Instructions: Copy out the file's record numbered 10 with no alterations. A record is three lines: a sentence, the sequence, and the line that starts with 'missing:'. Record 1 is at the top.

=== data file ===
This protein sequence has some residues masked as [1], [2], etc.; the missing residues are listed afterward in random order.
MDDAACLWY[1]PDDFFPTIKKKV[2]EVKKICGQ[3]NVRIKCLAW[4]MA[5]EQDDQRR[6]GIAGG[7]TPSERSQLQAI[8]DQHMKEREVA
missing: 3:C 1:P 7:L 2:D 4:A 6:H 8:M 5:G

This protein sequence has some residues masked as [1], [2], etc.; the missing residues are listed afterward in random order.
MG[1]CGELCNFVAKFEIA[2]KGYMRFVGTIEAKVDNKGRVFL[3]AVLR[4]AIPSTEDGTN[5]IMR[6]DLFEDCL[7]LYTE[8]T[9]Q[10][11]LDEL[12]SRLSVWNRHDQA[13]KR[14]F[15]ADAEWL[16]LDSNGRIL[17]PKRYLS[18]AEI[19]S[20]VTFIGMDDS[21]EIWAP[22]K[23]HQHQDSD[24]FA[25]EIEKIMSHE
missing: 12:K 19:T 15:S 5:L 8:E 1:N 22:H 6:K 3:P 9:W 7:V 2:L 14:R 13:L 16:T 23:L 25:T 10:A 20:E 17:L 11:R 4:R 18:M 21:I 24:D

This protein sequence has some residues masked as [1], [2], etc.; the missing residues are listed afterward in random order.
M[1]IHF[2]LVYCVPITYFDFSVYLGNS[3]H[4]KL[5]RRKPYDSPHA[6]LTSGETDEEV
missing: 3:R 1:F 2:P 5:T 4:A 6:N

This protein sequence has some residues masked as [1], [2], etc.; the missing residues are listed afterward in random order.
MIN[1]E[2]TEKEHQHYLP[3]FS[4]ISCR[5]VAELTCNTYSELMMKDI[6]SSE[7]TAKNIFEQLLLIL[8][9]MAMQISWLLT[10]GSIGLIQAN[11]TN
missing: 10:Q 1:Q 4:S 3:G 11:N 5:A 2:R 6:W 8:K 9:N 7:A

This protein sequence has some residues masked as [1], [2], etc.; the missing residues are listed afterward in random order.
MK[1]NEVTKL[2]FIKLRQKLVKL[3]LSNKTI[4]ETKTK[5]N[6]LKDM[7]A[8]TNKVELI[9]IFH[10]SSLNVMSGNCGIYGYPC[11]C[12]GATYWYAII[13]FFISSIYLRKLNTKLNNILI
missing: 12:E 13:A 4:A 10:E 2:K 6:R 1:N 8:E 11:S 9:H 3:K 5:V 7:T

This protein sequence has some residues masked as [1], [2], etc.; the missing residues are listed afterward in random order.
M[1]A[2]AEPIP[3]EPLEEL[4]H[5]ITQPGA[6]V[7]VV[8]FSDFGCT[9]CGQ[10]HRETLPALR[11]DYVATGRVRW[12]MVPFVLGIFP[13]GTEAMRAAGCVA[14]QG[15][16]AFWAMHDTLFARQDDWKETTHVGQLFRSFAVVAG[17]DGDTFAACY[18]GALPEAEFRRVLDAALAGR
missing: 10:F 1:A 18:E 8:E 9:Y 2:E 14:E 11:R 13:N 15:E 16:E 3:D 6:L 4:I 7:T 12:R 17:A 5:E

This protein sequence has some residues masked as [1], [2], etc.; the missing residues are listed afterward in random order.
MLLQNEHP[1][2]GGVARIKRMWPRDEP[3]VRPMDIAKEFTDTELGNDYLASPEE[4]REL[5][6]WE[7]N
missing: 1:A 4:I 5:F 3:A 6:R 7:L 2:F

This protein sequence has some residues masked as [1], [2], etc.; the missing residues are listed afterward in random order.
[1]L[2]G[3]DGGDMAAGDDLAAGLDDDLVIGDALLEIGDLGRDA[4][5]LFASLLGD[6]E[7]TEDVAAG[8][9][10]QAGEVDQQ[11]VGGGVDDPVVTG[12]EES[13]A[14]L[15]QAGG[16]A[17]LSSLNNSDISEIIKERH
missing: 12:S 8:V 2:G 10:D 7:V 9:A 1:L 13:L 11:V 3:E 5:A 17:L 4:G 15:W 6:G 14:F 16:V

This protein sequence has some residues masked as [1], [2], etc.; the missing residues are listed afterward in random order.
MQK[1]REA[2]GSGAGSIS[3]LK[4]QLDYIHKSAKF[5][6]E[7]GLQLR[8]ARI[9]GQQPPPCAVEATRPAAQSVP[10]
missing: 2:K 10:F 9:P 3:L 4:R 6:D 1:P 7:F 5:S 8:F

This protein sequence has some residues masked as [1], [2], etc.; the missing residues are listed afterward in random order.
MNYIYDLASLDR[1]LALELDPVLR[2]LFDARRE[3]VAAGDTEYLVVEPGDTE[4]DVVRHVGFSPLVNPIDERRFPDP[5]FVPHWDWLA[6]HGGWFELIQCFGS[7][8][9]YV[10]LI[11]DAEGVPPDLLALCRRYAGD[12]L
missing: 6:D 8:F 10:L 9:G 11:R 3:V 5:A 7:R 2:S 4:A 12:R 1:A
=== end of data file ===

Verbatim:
This protein sequence has some residues masked as [1], [2], etc.; the missing residues are listed afterward in random order.
MNYIYDLASLDR[1]LALELDPVLR[2]LFDARRE[3]VAAGDTEYLVVEPGDTE[4]DVVRHVGFSPLVNPIDERRFPDP[5]FVPHWDWLA[6]HGGWFELIQCFGS[7][8][9]YV[10]LI[11]DAEGVPPDLLALCRRYAGD[12]L
missing: 6:D 8:F 10:L 9:G 11:R 3:V 5:A 7:R 2:S 4:A 12:R 1:A